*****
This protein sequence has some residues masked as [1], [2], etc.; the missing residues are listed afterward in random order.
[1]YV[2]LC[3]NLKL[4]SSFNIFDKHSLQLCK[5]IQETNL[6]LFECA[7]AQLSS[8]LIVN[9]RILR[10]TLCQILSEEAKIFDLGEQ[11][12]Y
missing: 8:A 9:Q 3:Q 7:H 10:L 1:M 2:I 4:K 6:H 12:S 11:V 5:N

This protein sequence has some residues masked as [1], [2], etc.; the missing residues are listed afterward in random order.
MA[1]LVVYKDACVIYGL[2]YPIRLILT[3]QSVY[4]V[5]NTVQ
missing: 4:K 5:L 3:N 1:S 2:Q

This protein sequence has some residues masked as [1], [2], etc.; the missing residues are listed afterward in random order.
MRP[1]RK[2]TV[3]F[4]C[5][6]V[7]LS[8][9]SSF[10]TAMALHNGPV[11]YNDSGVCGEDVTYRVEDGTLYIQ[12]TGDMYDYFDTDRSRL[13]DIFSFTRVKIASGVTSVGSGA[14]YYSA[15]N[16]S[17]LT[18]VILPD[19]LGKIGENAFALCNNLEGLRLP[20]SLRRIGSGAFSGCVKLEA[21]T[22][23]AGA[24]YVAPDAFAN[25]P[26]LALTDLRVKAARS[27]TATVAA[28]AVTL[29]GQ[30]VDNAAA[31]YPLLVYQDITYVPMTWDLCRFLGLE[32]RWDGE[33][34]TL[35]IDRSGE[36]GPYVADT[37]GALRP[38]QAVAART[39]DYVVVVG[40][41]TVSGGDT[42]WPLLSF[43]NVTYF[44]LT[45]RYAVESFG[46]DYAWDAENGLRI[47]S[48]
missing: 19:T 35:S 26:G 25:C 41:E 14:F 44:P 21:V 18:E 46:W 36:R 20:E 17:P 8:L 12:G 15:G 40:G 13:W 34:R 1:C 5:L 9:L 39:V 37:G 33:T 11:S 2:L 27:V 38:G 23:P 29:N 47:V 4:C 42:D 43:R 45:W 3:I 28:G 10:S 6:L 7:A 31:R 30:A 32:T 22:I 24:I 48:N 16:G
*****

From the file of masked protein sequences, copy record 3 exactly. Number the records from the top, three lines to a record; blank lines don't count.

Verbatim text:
This protein sequence has some residues masked as [1], [2], etc.; the missing residues are listed afterward in random order.
MRP[1]RK[2]TV[3]F[4]C[5][6]V[7]LS[8][9]SSF[10]TAMALHNGPV[11]YNDSGVCGEDVTYRVEDGTLYIQ[12]TGDMYDYFDTDRSRL[13]DIFSFTRVKIASGVTSVGSGA[14]YYSA[15]N[16]S[17]LT[18]VILPD[19]LGKIGENAFALCNNLEGLRLP[20]SLRRIGSGAFSGCVKLEA[21]T[22][23]AGA[24]YVAPDAFAN[25]P[26]LALTDLRVKAARS[27]TATVAA[28]AVTL[29]GQ[30]VDNAAA[31]YPLLVYQDITYVPMTWDLCRFLGLE[32]RWDGE[33][34]TL[35]IDRSGE[36]GPYVADT[37]GALRP[38]QAVAART[39]DYVVVVG[40][41]TVSGGDT[42]WPLLSF[43]NVTYF[44]LT[45]RYAVESFG[46]DYAWDAENGLRI[47]S[48]
missing: 19:T 35:S 26:G 25:C 41:E 14:F 44:P 21:V 18:E 46:W 36:R 20:E 17:P 8:L 12:G 15:G 40:G 13:W 34:R 1:C 5:L 9:L 39:V 37:G 33:T 11:S 2:L 27:V 38:G 23:P 29:N 47:V 4:C 42:D 43:R 45:W 3:I 28:G 10:S 6:L 7:A 31:R 30:A 32:T 22:I 24:I 48:N 16:G